One question we receive consistently from many advisers is “how many appointments do other advisers fit in in a week?” Now, the answer to this varies with the full job duties of an adviser, but the simple answer is that great advisers routinely do a minimum of 12 appointments every week.
If you are totally focused on seeing clients, you can make that 15. However, if you are managing the business and you need to spend time on managing staff, cashflow and other practice management duties, the client facing time would likely reduce. So too an adviser who spends a lot of time marketing to build up their referral sources and increase their new clients, but if you are not seeing at least 10-12 clients per week, you might want to stop and take a reality check.
Many advisers are surprised by this number if they are currently in a position where they are seeing a lot less than that and are still feeling incredibly busy. So it might help to share a well-structured adviser’s diary for a week.
This is what a typical week might look like:
- Each client meeting should have ninety minutes to two hours blocked off in your diary. If it is a one hour meeting, block out 90 minutes, if it’s a 90 minute meeting block out 2 hours, in order to give you time to prep before the meeting and complete your file notes and strategy considerations afterwards before moving on to your next task.
- You will likely find that you gain some consistency in the length of your meetings – the first few appointments with a new client might be 90 minutes, while a review meeting, or document sign-up meeting might only be an hour. You’ll note that the above diary allows for a range of appointment lengths throughout the week.
- All of your appointments are booked in by your support staff. When was the last time you got a call from your specialist to book in an appointment with them? You will still have phone conversations with clients to discuss advice questions and perhaps raise their awareness of how important it is to come in for their review, but your diary appointments can be managed by staff other than you. The exception is a new client in the on-boarding process, in which case you’ll want to be booking their next meeting before they leave the office.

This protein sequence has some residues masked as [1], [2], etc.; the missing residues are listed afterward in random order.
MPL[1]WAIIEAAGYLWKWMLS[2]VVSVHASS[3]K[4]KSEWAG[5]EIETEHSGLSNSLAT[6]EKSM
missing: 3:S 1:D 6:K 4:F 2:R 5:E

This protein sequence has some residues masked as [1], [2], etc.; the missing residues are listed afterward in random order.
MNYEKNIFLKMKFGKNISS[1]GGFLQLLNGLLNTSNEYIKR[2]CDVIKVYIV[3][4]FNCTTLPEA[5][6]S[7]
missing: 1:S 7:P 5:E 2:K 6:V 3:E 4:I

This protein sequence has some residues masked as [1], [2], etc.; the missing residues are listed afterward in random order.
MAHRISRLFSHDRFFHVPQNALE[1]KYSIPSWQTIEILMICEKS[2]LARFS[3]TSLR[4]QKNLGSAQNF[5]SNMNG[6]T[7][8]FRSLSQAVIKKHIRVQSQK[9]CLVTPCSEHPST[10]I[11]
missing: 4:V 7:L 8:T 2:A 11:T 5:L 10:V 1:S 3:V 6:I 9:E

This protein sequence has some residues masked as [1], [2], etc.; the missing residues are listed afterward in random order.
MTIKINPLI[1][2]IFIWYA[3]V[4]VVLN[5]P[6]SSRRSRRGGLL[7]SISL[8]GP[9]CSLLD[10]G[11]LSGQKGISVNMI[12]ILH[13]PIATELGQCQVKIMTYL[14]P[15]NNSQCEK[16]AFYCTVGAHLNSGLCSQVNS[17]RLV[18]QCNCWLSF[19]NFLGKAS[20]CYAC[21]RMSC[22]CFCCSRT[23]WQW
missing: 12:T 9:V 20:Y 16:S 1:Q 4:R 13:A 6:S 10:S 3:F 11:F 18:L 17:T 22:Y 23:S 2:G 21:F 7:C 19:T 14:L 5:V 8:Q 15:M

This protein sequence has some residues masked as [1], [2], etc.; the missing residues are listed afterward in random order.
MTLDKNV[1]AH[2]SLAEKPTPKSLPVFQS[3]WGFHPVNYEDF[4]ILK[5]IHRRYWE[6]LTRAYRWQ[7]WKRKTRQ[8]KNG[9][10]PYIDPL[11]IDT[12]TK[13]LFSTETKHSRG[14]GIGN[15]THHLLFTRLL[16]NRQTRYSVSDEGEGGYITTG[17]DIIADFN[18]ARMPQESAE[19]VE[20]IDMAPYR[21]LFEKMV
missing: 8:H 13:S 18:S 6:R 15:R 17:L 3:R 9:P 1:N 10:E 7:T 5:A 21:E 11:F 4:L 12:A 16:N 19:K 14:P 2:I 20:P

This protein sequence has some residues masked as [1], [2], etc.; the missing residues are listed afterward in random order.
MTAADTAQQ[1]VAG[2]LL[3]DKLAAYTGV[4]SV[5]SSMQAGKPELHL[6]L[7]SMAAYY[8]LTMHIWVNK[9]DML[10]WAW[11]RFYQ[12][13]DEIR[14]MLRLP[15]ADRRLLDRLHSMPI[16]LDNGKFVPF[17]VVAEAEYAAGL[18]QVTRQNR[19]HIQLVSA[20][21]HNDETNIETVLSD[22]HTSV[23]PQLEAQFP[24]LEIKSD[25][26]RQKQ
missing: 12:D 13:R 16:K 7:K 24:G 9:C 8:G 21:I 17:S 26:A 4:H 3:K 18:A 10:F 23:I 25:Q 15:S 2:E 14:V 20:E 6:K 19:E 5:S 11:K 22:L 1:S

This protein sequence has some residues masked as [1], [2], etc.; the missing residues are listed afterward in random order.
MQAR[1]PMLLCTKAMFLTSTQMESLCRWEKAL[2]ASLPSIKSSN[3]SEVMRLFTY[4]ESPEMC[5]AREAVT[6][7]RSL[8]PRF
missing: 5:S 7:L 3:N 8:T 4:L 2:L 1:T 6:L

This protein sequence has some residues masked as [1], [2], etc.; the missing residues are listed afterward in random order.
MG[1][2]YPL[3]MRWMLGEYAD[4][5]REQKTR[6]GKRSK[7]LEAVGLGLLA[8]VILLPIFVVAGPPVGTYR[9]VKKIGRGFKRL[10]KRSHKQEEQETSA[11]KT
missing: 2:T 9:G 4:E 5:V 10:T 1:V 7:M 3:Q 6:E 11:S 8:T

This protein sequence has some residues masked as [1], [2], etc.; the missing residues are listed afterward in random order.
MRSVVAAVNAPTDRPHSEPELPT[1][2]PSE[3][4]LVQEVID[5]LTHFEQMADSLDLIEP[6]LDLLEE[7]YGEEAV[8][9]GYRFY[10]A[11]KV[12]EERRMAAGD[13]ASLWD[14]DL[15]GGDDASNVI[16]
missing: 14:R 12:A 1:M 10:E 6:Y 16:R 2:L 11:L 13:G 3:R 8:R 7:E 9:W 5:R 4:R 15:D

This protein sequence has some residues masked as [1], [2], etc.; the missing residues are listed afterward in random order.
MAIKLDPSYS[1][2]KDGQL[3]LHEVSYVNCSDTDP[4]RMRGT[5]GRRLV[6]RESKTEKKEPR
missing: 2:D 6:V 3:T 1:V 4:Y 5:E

- Schedule one day – or perhaps two half-day blocks, when you don’t take appointments, so you can allow yourself uninterrupted time to focus on project work, admin or other tasks that are difficult to complete when interrupted.
- Allow yourself to focus completely on the role of being an adviser. Support staff complete paperwork, do data entry, set up client files, scan, follow up paperwork with clients and fund managers, etc. Your SOA’s are written by appropriate staff other than yourself. This doesn’t mean that you delegate strategy development of each client, but you can have a ‘Work in Progress’ or paraplanning meeting every morning to ensure that every client file has your adviser’s view and instructions, and you allow your other staff to do what they are employed to do, with you only in an overseeing role. This works, regardless if your paraplanner is on staff, or outsourced. The best advisers spend as much time as possible either in front of or on the phone with their clients and build and empower a great team around them.
- Your actual diary will depend on the inclusions you provide in your service offers for clients. You might schedule regular phone calls to your clients, to stay in touch with them between their meetings, in which case, one or more of your appointment slots may be allocated to complete three to four outbound client calls.
It is important to have a great assistant/client service manager who you can rely on to implement things as you see all of your clients. Meet with them frequently so you can share notes on what is happening with each client file. It is also their job, or another staff members, to ensure that your diary has the minimum number of client appointments per week. It is their responsibility, their KPI, and if they don’t know who to be calling to be booking appointments, that is a discussion for your WIP meeting.
So what could a year look like? Well if you take into account your four weeks of annual leave, two weeks of public holidays, perhaps two weeks of conference and PD training, and let’s throw in a week of sick leave, that leaves you with 43 weeks in the year. Multiply that by 12 appointments per week, and that comes to 516 meeting opportunities with clients. So let’s say you see 20 clients for first appointments that don’t proceed, you win 30 new clients in the year, and at most you take 4 meetings to bring each of those new clients on.
That leaves you with 376 meetings for existing clients – that’s review meetings or strategic update meetings. So you do the math, if every client sees you twice a year, you can manage 188 clients.
What sort of profitability will your business enjoy if you are being that productive? If you are still struggling to see how this might work, you might enjoy our post on 5 tips to boost your daily productivity.